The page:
Councilmen defend Rowan Jobs Initiative former board member Mike Miller
By Mark Wineka
The Rowan Jobs Initiative and one of its former board members, Mike Miller, received ringing endorsements Tuesday from Salisbury City Council.
Their reception was a love fest compared to what RJI and Miller have seen recently from the Rowan County Board of Commissioners.
The commissioners have pulled all county funding ó $75,000 ó from RJI, whose main push since its establishment in 2004 has been the marketing of Rowan County, especially to site selection consultants and real estate brokers.
The decision to pull funding came after Chairman Arnold Chamberlain cited concerns about RJI’s contracting with Miller Davis Inc. for marketing activities while Miller was on RJI’s board.
Miller told City Council, which is another funding partner, that he stands by his past service to RJI.
He described how he made sure to avoid conflicts of interest as a board member, running things by an attorney and board officers and making sure he did not participate in votes on any marketing contracts.
Miller said he often donated his company’s time and that 80 percent of the $117,000 Miller Davis received from RJI since 2004 was passed through to pay for advertisements in magazines and other publications.
Miller said accusations that questioned his character and moral standards “are serious to me.” He added he wanted to clarify things with the city because it was a funding partner for RJI.
Salisbury has made a five-year pledge of $150,000, paying $30,000 a year to RJI.
“When we make a commitment, we honor our commitment,” Councilman Mark Lewis told the RJI contingent, which also included past RJI chairmen Brian Miller and Dyke Messinger.
Lewis added he was appalled at someone calling Mike Miller’s integrity into question and said he would stand by Miller anytime to defend his character.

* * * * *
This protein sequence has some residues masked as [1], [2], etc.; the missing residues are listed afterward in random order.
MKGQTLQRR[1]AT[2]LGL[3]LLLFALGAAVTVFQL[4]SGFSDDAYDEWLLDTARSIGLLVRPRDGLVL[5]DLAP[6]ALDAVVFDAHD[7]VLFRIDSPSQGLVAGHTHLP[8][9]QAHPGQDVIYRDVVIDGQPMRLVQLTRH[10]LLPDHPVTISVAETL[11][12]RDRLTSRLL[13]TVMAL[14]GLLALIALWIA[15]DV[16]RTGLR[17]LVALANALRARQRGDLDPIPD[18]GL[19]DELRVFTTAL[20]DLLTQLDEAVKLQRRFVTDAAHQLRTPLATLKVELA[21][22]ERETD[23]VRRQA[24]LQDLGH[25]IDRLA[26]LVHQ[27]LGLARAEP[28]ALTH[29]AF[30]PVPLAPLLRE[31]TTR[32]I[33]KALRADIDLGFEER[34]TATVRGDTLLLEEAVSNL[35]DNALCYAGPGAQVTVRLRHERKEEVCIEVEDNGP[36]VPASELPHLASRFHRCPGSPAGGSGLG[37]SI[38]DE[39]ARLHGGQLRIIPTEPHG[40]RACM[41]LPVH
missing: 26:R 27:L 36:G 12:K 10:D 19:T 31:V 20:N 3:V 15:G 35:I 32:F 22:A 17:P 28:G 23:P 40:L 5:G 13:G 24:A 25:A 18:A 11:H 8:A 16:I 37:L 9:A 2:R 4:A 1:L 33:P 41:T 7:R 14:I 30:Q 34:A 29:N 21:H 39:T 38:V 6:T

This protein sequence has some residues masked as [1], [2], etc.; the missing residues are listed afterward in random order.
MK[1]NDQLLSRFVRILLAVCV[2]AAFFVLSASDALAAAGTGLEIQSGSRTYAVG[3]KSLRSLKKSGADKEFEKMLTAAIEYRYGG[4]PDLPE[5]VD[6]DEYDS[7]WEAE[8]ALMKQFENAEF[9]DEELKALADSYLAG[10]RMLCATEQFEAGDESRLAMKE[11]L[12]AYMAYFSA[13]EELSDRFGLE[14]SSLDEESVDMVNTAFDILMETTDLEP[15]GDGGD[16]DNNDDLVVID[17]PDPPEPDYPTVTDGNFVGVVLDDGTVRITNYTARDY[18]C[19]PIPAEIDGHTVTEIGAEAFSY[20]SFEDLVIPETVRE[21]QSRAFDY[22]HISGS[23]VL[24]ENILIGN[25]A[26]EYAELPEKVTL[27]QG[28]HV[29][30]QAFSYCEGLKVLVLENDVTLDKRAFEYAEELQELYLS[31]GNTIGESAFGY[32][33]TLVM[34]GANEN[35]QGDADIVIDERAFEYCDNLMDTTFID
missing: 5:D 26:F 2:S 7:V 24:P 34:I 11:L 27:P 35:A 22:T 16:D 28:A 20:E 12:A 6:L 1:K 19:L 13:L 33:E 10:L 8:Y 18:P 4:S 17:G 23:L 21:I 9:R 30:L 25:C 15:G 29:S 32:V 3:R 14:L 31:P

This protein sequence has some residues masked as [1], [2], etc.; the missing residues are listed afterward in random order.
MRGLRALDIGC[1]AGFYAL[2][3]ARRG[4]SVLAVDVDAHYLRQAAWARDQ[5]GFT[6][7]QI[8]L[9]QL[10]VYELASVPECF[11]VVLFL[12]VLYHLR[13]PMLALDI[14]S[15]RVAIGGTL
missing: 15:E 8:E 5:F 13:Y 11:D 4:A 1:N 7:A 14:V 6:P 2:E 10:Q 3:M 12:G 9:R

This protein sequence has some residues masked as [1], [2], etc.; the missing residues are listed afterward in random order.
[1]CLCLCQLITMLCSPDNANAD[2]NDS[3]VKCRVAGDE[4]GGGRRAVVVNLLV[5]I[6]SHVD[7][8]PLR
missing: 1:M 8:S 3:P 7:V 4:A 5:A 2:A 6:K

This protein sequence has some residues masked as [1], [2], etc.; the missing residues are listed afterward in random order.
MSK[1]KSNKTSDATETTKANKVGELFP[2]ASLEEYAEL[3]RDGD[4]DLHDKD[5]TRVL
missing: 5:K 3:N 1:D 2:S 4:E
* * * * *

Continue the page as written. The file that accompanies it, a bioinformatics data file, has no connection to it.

Councilman Bill Burgin also defended Miller, whom he described as often doing twice the work for the reimbursement he received. Burgin said he was confident that the RJI board and an attorney had watched behind Miller and made sure conflicts of interest were avoided.
Council has keen interest in RJI’s next focus, which will promote the county’s abundance of water, especially through the city-owned Salisbury-Rowan Utilities.
SRU’s position on the Yadkin River has proven to be a reliable water resource, even in recent droughts.
SRU has determined that the county has the capacity to use 28 million gallons of water a day, but is only averaging 9 million gallons.
The water campaign’s message will promote SRU’s competitive water rate, the abundance of water, its reliability, the efficiency of the SRU system and its use of latest treatment technology.
The campaign also hopes to receive testimonials about water as a valuable resource from existing Rowan County companies such as Sunshine Construction, Thorlo, Southern Power, Freightliner, Envista and National Starch.
Water’s availability will be important to potential businesses such as bottlers, energy companies, chemical plants, food processors, microbreweries, pharmaceuticals and cosmetics.
Messinger stressed that the campaign would not be framed as taking advantage of another area’s lack of water, but it will promote heavily the availability of the resource here.Lincoln County, for example, promotes its proximity to Lake Norman, he said.
“I particularly like the water campaign,” Burgin said. “The truth is, we have to sell water” based on the investment the city has made in the utility, he added
Burgin said that water will be the gold of the future.
Mayor Pro Tem Paul Woodson said council members were proponents of bringing jobs to the county, and he applauded the RJI’s efforts.
“Please don’t get discouraged, because this council is behind you,” Woodson said.